I think it’s very easy to be motivated at the beginning of your process (e.g during the honeymoon period), but it’s harder to sustain the motivation. You have some good tips here to stay on track.

    Of course, there’s also the realization that maybe the ladder you’ve been climbing towards is on the wrong wall, but that’s when you really need to review and make adjustments along the way. Is your passion still the same or have you been on the wrong path? Being too focused on achieving the goal, rather than enjoying the journey is very important.

    Karen

    Reply
  4. Nice post Mark. I like how you used the the analogy of water going in a downwards flow to doing what we need to do in order to reach a goal. Sometimes when we force what we do to happen, then it may seem like forcing water to go upwards. It’s just not going to happen. But if we develop an attitude do something that we feel is meaningful or important, then the process becomes a lot more easier and enjoyable. That’s why often people say do what you’re passionate about.

    Reply
  5. Nice post.

    Going with the watercourse is the easiest way to go. The importance of the goal you want to reach is your own source of motivation. Thanks for sharing.

    Reply
  6. Knowing where you are going is so important. I know that as over the past year or so I have easily allowed myself to be distracted from what i thought was my path.

    Enjoying the journey is one of the secrets. If I am not enjoying what I am doing I also find I lose focus as well as productivity

    thanks for a great thoughtful practical post.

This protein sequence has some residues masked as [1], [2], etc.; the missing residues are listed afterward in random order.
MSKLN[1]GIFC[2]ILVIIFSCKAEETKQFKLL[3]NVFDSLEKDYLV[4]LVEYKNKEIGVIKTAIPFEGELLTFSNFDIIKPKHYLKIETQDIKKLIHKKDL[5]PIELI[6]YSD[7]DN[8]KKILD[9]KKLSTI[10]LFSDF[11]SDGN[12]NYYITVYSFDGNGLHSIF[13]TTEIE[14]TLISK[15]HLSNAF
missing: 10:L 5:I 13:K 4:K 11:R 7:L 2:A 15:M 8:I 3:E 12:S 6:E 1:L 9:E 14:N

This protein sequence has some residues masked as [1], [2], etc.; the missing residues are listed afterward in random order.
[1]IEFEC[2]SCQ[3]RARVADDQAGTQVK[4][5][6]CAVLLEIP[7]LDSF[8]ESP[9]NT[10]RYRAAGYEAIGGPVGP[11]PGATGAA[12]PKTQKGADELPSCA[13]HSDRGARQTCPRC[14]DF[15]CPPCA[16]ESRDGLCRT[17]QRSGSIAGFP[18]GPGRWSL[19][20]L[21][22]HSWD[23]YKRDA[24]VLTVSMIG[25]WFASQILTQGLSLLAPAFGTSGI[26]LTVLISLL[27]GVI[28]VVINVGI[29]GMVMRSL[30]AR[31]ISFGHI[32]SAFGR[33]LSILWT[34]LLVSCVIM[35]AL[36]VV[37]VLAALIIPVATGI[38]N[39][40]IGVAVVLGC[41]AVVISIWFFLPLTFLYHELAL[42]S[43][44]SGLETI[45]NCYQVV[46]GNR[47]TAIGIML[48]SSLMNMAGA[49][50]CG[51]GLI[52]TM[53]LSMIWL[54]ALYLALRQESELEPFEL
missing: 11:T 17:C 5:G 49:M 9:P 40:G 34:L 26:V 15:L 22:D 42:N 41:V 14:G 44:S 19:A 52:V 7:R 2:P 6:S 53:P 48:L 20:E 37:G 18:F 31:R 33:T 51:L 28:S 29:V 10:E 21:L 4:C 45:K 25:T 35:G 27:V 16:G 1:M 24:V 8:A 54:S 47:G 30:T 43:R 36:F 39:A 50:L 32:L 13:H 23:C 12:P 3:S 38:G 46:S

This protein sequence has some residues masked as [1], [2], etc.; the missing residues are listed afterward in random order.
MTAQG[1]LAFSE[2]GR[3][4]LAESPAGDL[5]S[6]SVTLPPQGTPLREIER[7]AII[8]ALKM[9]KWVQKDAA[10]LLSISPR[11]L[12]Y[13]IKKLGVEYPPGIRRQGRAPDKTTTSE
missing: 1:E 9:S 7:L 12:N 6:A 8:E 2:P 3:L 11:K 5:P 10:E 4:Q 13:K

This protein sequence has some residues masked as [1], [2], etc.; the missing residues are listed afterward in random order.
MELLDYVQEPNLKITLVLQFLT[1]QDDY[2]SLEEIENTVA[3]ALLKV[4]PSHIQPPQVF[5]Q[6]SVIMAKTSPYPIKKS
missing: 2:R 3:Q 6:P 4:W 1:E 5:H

Namaste
    Suzie

    Reply
  7. We all can build our character if we know how. Things can be important to us, still we don’t do it. Why? Because we are stuck with the same thoughts and the same images of our self in our minds. We should start from there!

    Reply
    • Agree! Our view of ourselves is vital. In the end, of course, the whole idea of the ‘self’ is a red herring, though.

      Reply
  8. When someone can take complex thread and weave a tapestry that is pleasing to the heart, I’d say you have a masterpiece. Thank you for your desire to share! Here’s a squish from my heart to yours! Yay!

    Reply
  9. The power of this post is “the difference between a goal and an intention”. This is a philosophical mind twist that I need to get my arms around. Simple, yet fascinating.

    Combine that with understanding what is truly important and you have a deadly combination for success.

    Thanks for making me think a little differently today.

    Reply
  10. Tim Brownson asks a fun question about quitting smoking:

    Do you want to quit? Or do you want to want to quit?

    As you said, most people making a resolution don’t really want to change. They only want to want to change. If they *really* wanted to change, it wouldn’t be much of a struggle :)

    Reply